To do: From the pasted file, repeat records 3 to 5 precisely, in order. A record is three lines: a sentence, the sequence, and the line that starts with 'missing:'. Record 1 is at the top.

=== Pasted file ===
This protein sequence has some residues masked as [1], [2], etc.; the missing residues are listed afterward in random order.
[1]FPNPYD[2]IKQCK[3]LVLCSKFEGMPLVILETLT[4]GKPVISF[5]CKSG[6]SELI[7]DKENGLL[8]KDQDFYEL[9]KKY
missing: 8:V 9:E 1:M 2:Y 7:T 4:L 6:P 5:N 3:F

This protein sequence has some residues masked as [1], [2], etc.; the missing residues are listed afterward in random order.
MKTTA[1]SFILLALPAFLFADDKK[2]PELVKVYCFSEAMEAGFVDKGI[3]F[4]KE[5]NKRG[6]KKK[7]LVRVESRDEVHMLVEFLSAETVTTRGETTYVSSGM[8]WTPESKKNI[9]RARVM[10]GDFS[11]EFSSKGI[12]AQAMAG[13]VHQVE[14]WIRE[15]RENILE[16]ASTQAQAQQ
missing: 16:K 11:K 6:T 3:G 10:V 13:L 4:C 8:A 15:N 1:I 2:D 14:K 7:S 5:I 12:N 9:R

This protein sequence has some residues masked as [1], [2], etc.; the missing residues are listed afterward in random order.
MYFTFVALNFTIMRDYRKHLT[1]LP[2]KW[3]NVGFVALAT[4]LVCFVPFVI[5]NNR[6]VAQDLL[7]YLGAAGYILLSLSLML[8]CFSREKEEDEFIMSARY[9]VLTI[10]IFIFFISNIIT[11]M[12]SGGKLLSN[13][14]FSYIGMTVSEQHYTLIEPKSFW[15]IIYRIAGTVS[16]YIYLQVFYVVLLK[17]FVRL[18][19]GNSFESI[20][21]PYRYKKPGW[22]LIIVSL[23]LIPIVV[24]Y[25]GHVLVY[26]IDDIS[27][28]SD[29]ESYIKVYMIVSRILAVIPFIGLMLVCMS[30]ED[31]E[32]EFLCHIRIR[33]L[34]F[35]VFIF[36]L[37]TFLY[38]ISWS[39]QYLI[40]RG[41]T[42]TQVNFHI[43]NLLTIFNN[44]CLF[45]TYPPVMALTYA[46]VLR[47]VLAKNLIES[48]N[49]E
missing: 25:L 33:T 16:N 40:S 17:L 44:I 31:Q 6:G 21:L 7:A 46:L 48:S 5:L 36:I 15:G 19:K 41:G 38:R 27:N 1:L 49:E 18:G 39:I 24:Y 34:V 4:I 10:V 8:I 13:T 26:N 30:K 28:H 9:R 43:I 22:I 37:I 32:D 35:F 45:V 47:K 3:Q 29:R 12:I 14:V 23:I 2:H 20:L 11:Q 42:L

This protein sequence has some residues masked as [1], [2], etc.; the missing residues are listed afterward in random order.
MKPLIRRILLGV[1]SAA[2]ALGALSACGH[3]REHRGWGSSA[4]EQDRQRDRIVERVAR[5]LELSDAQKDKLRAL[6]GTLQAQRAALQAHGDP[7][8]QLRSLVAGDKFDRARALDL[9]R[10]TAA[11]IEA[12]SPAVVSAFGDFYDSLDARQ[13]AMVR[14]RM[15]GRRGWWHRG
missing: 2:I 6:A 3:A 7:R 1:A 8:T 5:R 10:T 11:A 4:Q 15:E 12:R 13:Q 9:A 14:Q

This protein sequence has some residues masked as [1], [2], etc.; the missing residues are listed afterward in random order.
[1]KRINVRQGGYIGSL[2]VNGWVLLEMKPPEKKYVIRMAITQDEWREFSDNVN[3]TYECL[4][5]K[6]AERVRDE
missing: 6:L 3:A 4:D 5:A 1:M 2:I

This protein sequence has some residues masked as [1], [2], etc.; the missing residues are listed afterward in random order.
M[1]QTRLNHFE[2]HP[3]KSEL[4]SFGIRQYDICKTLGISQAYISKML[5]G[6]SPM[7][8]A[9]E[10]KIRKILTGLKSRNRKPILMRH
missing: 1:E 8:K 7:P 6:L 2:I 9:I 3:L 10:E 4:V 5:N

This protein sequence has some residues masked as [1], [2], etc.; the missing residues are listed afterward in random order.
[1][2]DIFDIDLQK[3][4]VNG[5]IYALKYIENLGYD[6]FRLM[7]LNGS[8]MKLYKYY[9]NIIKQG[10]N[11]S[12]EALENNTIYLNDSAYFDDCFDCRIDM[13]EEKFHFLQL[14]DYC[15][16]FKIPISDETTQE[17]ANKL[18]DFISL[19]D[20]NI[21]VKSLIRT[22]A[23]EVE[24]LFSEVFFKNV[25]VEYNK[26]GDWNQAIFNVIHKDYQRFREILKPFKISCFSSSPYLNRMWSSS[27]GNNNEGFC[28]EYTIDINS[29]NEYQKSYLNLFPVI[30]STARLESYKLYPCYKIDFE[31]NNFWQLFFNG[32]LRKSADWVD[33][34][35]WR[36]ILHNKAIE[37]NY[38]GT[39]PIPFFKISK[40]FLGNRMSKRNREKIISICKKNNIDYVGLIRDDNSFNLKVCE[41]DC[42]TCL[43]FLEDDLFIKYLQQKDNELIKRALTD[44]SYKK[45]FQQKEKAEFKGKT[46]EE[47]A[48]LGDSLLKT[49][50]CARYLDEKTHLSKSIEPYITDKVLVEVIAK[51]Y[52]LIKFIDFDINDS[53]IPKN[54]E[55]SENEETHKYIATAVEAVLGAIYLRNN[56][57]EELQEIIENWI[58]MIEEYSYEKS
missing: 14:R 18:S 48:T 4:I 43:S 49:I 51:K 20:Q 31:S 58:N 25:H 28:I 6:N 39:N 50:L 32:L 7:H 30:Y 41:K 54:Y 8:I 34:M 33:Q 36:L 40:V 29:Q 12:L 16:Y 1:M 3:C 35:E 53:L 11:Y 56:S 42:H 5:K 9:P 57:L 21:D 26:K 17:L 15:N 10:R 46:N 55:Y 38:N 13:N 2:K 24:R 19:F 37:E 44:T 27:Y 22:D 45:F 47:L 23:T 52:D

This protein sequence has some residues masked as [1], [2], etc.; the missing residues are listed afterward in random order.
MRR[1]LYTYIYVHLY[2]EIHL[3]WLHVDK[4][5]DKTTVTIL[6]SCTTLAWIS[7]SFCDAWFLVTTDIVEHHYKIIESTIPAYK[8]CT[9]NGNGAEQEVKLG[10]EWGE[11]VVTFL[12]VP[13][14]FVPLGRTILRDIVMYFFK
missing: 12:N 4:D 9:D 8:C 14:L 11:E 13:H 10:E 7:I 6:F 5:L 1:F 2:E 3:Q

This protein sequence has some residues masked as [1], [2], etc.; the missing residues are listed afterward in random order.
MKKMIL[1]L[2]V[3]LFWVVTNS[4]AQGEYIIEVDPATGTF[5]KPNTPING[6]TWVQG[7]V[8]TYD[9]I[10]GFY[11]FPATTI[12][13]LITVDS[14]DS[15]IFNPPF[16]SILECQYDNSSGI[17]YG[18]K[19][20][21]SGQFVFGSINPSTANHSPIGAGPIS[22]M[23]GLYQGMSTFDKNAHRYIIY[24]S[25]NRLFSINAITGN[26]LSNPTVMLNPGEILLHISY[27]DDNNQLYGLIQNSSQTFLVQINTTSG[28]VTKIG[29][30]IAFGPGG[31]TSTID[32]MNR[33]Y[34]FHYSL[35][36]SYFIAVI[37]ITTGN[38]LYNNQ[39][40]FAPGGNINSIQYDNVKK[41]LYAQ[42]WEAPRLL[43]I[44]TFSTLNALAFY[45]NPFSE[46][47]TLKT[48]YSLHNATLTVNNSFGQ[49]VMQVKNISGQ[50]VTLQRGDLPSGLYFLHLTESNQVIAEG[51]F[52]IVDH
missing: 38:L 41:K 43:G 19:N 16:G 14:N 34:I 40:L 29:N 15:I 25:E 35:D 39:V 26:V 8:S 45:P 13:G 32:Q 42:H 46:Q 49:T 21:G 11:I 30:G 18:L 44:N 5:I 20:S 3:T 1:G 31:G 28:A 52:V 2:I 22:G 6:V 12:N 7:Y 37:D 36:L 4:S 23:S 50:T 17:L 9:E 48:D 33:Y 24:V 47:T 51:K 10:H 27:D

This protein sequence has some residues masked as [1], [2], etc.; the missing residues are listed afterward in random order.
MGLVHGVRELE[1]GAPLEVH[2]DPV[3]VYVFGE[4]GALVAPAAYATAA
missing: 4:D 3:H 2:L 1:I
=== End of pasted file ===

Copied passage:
This protein sequence has some residues masked as [1], [2], etc.; the missing residues are listed afterward in random order.
MYFTFVALNFTIMRDYRKHLT[1]LP[2]KW[3]NVGFVALAT[4]LVCFVPFVI[5]NNR[6]VAQDLL[7]YLGAAGYILLSLSLML[8]CFSREKEEDEFIMSARY[9]VLTI[10]IFIFFISNIIT[11]M[12]SGGKLLSN[13][14]FSYIGMTVSEQHYTLIEPKSFW[15]IIYRIAGTVS[16]YIYLQVFYVVLLK[17]FVRL[18][19]GNSFESI[20][21]PYRYKKPGW[22]LIIVSL[23]LIPIVV[24]Y[25]GHVLVY[26]IDDIS[27][28]SD[29]ESYIKVYMIVSRILAVIPFIGLMLVCMS[30]ED[31]E[32]EFLCHIRIR[33]L[34]F[35]VFIF[36]L[37]TFLY[38]ISWS[39]QYLI[40]RG[41]T[42]TQVNFHI[43]NLLTIFNN[44]CLF[45]TYPPVMALTYA[46]VLR[47]VLAKNLIES[48]N[49]E
missing: 25:L 33:T 16:N 40:S 17:L 44:I 31:Q 6:G 21:L 7:A 46:L 48:S 5:L 36:I 15:G 19:K 41:G 38:R 27:N 1:L 49:E 18:G 39:I 24:Y 34:V 4:I 10:V 8:I 13:T 26:N 30:K 28:H 9:R 43:I 22:I 37:I 32:D 35:F 45:V 47:K 3:Q 29:R 12:I 14:V 23:I 2:H 20:L 11:Q 42:L

This protein sequence has some residues masked as [1], [2], etc.; the missing residues are listed afterward in random order.
MKPLIRRILLGV[1]SAA[2]ALGALSACGH[3]REHRGWGSSA[4]EQDRQRDRIVERVAR[5]LELSDAQKDKLRAL[6]GTLQAQRAALQAHGDP[7][8]QLRSLVAGDKFDRARALDL[9]R[10]TAA[11]IEA[12]SPAVVSAFGDFYDSLDARQ[13]AMVR[14]RM[15]GRRGWWHRG
missing: 2:I 6:A 3:A 7:R 1:A 8:T 5:R 10:T 11:A 4:Q 15:E 12:R 13:Q 9:A 14:Q

This protein sequence has some residues masked as [1], [2], etc.; the missing residues are listed afterward in random order.
[1]KRINVRQGGYIGSL[2]VNGWVLLEMKPPEKKYVIRMAITQDEWREFSDNVN[3]TYECL[4][5]K[6]AERVRDE
missing: 6:L 3:A 4:D 5:A 1:M 2:I